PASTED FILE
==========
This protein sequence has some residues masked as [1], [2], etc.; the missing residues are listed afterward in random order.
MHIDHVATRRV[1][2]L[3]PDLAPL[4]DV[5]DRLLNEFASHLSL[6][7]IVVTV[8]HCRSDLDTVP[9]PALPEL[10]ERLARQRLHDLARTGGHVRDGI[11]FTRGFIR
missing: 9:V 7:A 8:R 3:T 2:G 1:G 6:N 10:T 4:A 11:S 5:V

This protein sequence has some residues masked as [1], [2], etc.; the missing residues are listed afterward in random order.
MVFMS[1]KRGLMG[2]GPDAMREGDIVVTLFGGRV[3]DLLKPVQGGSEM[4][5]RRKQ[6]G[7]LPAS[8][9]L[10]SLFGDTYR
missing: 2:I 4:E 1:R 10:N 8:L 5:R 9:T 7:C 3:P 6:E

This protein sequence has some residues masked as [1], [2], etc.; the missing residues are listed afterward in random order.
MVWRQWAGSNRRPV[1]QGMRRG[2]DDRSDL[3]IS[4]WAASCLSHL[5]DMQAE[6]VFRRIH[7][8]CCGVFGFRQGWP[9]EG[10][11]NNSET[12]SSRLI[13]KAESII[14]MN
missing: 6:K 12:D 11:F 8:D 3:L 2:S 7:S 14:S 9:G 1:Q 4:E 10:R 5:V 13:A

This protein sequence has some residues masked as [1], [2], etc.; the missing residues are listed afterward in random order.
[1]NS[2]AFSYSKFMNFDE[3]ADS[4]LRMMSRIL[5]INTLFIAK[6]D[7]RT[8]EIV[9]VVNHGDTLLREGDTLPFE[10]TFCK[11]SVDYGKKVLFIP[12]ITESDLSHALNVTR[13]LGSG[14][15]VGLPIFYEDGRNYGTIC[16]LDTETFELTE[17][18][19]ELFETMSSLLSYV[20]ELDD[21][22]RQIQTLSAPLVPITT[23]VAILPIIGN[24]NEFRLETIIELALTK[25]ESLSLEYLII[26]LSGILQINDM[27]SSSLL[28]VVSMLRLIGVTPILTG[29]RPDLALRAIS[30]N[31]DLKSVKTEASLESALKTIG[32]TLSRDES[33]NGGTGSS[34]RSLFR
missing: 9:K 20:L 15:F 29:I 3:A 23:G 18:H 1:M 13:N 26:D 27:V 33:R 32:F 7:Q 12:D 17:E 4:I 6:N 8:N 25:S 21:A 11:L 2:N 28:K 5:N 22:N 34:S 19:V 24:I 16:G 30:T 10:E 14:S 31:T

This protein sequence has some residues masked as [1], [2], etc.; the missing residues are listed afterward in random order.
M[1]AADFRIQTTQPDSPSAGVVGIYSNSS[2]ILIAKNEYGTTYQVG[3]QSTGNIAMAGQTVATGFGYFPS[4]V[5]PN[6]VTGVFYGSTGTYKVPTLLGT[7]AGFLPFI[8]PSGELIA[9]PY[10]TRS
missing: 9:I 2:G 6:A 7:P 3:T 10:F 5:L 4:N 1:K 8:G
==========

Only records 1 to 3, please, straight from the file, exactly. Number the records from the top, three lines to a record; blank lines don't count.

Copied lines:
This protein sequence has some residues masked as [1], [2], etc.; the missing residues are listed afterward in random order.
MHIDHVATRRV[1][2]L[3]PDLAPL[4]DV[5]DRLLNEFASHLSL[6][7]IVVTV[8]HCRSDLDTVP[9]PALPEL[10]ERLARQRLHDLARTGGHVRDGI[11]FTRGFIR
missing: 9:V 7:A 8:R 3:T 2:G 1:G 6:N 10:T 4:A 11:S 5:V

This protein sequence has some residues masked as [1], [2], etc.; the missing residues are listed afterward in random order.
MVFMS[1]KRGLMG[2]GPDAMREGDIVVTLFGGRV[3]DLLKPVQGGSEM[4][5]RRKQ[6]G[7]LPAS[8][9]L[10]SLFGDTYR
missing: 2:I 4:E 1:R 10:N 8:L 5:R 9:T 7:C 3:P 6:E

This protein sequence has some residues masked as [1], [2], etc.; the missing residues are listed afterward in random order.
MVWRQWAGSNRRPV[1]QGMRRG[2]DDRSDL[3]IS[4]WAASCLSHL[5]DMQAE[6]VFRRIH[7][8]CCGVFGFRQGWP[9]EG[10][11]NNSET[12]SSRLI[13]KAESII[14]MN
missing: 6:K 12:D 11:F 8:D 3:L 2:S 7:S 14:S 9:G 1:Q 4:E 10:R 5:V 13:A